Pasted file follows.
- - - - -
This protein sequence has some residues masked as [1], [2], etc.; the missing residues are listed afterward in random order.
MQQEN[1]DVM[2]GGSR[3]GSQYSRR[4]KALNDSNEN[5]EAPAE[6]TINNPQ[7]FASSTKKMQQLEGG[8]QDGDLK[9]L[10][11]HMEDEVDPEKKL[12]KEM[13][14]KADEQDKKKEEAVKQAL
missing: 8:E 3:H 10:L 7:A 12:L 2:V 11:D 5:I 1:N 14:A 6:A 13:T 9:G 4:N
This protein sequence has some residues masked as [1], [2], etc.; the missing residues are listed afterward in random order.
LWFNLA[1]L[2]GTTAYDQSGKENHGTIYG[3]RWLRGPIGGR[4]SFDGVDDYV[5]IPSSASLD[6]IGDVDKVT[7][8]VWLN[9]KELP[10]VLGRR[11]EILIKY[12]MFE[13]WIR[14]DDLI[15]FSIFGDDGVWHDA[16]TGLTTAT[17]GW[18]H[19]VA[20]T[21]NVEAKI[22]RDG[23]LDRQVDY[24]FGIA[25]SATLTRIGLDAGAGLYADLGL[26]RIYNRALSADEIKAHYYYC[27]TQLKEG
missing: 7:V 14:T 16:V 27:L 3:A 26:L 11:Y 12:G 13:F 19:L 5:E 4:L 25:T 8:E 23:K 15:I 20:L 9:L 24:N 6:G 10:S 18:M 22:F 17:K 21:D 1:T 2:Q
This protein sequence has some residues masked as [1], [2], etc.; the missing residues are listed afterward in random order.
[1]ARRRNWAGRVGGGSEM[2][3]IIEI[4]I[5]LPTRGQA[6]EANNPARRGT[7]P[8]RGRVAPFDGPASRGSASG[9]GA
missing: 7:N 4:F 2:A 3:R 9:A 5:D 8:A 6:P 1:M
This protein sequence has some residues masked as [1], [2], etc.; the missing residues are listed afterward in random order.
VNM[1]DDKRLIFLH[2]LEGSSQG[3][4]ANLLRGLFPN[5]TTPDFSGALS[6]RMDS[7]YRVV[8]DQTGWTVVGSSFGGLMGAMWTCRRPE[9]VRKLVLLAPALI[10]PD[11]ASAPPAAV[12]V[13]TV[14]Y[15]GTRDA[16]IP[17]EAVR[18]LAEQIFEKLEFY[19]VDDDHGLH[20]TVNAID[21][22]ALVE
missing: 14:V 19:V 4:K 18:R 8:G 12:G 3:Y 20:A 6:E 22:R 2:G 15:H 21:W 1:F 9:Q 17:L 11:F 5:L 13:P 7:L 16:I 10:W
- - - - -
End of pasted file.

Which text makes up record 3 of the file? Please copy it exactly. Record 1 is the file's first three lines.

This protein sequence has some residues masked as [1], [2], etc.; the missing residues are listed afterward in random order.
[1]ARRRNWAGRVGGGSEM[2][3]IIEI[4]I[5]LPTRGQA[6]EANNPARRGT[7]P[8]RGRVAPFDGPASRGSASG[9]GA
missing: 7:N 4:F 2:A 3:R 9:A 5:D 8:A 6:P 1:M